data refers to satellite data with a temporal resolution of one hour or less, and a maximum spatial resolution of

20 km [8]. ASR data sets could be formed by high quality satellite data.
3.7
meteorological model data
NWP

data found from models that include a numerical solution of differential equations defining the

behaviour of the atmosphere based on given initial conditions

Note 1 to entry: This document distinguishes between high and low quality data from meteorological models. High

quality data from a meteorological model refers to data from a meteorological model with a temporal resolution of

one hour or less, and a maximum spatial resolution of 20 km [8]. ASR data sets could be formed by high quality

data from meteorological models.
4 Elements forming the ASR data set
4.1 Geographic and time identification
4.1.1 Geographic identification

The WGS 84 world geodetic system standard is taken as the reference ellipsoid to define the

geographical location on lambertian coordinates.

The geographic identification of the place to which the data set refers to is determined by:

• the geodetic latitude and longitude coordinates;
• the elevation above mean sea level.
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– 10 – IEC TS 62862-1-2:2017 © IEC 2017
4.1.2 Time reference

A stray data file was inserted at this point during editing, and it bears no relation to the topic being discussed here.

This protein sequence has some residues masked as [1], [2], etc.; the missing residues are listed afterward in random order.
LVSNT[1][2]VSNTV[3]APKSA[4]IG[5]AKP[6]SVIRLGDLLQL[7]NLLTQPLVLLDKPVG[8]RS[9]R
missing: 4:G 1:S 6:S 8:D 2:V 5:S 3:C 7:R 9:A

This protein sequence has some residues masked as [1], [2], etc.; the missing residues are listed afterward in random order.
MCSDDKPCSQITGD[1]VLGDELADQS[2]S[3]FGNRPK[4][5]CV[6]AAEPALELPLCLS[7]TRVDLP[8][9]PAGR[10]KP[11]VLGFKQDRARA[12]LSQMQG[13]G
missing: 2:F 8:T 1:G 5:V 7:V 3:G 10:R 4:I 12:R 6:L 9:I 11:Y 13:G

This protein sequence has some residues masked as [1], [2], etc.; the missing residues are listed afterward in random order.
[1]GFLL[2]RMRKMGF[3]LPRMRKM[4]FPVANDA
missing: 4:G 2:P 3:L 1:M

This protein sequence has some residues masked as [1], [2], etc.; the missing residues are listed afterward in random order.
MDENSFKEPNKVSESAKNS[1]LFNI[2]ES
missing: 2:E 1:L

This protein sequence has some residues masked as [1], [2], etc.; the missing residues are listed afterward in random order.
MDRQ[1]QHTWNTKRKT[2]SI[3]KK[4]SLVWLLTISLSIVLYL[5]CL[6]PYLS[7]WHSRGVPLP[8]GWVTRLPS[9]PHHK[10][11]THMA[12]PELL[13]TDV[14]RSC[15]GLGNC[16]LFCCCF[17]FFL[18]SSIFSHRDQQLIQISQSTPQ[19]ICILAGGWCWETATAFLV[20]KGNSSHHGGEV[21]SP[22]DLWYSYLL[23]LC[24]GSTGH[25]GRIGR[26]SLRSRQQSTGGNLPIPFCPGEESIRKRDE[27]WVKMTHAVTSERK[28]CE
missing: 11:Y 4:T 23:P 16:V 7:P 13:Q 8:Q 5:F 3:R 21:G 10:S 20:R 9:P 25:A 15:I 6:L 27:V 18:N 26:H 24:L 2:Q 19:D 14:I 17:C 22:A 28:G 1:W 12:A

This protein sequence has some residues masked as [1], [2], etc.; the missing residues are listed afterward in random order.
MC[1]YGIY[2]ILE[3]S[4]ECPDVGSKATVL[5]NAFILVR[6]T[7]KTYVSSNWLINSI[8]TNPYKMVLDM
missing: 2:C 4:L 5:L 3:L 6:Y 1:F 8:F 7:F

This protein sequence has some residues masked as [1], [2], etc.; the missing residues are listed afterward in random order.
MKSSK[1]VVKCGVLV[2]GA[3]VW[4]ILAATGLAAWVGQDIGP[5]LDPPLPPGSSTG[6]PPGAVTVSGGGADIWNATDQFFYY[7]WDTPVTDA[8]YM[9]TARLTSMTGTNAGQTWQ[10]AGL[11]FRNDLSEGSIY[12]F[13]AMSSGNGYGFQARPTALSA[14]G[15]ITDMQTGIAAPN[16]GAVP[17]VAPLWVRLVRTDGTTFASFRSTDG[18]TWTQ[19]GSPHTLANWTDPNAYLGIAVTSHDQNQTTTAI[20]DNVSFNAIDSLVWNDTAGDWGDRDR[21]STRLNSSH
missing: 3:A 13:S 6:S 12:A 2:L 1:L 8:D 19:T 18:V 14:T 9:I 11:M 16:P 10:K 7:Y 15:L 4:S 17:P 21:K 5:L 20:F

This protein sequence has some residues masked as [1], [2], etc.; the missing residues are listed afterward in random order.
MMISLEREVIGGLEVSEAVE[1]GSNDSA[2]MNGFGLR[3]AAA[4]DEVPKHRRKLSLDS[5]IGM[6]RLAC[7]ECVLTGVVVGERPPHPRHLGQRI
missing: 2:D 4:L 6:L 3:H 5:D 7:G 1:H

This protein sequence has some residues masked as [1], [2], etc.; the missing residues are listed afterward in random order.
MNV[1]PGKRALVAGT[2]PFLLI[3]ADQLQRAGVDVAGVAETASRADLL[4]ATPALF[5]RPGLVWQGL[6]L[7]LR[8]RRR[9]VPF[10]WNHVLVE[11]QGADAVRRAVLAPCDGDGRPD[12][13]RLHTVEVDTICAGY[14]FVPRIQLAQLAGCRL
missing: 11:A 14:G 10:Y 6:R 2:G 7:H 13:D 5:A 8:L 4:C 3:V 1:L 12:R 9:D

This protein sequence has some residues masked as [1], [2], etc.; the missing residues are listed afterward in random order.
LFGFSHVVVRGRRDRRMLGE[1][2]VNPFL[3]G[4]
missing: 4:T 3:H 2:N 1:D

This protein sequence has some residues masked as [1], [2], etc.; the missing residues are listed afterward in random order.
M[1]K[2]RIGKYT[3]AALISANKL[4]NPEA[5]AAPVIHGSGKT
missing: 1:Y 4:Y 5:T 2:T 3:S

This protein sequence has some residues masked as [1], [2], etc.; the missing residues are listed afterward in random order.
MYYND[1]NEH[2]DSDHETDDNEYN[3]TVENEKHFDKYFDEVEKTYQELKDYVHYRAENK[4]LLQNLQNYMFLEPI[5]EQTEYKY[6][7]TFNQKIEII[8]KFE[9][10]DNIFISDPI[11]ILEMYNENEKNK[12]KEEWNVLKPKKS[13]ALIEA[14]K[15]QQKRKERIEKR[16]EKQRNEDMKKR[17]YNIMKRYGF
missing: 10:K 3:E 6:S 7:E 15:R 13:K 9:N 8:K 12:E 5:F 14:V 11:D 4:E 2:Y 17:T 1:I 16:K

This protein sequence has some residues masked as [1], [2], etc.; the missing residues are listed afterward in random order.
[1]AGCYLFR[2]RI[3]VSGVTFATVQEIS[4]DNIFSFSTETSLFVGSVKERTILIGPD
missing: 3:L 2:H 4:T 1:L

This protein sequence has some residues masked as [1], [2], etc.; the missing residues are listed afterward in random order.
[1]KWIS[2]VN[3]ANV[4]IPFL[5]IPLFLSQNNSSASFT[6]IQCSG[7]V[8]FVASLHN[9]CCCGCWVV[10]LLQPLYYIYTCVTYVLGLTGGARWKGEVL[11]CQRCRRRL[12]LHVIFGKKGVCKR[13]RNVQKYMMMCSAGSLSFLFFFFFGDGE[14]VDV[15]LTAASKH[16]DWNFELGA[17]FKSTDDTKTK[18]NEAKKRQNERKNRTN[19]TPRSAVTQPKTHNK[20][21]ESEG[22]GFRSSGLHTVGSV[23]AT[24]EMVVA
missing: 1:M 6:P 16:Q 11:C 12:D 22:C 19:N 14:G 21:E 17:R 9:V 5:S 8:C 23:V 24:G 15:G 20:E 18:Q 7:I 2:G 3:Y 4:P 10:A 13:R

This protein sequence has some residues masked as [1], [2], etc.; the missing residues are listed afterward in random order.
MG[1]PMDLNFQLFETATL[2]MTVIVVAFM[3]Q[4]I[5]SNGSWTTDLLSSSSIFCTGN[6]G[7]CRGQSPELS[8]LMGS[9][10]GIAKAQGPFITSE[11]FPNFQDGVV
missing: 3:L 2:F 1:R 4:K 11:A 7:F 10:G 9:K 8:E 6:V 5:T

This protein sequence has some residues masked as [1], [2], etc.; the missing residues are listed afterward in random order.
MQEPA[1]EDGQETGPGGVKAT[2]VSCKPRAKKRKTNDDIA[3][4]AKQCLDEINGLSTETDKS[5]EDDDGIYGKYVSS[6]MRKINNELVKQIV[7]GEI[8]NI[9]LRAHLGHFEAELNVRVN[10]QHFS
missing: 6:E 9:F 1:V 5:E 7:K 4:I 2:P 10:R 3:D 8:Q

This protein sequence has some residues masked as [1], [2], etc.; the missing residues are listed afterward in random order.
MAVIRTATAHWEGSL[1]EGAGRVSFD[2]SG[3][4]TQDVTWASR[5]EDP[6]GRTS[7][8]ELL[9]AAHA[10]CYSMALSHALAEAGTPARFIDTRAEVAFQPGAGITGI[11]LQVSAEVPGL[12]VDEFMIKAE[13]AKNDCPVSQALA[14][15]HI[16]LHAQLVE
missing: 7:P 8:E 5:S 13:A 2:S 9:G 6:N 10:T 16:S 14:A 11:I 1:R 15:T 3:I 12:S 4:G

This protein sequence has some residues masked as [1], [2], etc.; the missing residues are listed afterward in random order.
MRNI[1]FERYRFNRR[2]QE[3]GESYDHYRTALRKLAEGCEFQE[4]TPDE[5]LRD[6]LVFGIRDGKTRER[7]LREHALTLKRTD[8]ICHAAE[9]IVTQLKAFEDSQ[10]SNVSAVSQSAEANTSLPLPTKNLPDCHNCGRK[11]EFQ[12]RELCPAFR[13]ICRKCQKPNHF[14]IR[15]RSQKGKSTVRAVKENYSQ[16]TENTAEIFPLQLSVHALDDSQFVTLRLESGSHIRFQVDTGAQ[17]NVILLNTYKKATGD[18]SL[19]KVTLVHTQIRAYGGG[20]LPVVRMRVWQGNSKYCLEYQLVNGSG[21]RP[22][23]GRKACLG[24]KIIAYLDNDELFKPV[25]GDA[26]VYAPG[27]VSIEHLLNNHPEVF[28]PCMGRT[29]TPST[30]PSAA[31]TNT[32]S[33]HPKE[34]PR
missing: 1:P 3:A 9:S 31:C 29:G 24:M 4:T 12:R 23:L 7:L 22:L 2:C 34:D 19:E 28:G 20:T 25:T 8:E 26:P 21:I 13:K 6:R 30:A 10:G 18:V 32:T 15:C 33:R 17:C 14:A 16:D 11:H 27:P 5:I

For each individual data point in the ASR, two timestamps should be given. One timestamp

should indicate the time of the value within the ASR (functional date). The other timestamp

corresponds to the time to which the original data value belongs (original date). The time in

the ASR cannot be completely defined without stating the year. In order to avoid errors and

ambiguities, the year of the ASR data set should be set to 2015. This way, the solar position

can be calculated in the same way by all users and it is clear that the ASR is no leap year.

The record date shall follow the time reference established in this document, that is, they shall

correspond to the UTC referencing system (see Annex A).
4.1.3 Time frequency

ASR data set frequency has to be hourly or higher (higher frequency corresponds to a shorter

time period). The value corresponding to the time period (one hour, ten minutes, five minutes,

etc.) may come from a high sampling frequency, which has to be an exact divider of one hour.

The corresponding record is assigned an average, maximum, minimum, or instantaneous

value for that period, depending on the variable observed. In the case of direct solar

irradiance, ASR shall at least be the average.
4.2 Variables
4.2.1 General

The ASR data set shall contain the number of records corresponding to a whole year at the

frequency of direct solar irradiance and in all available variables. There shall be records

corresponding to twelve different months from January to December, not necessarily

consecutive nor do they have to be from the same year.
4.2.2 Mandatory variable
, expressed in integer numb
...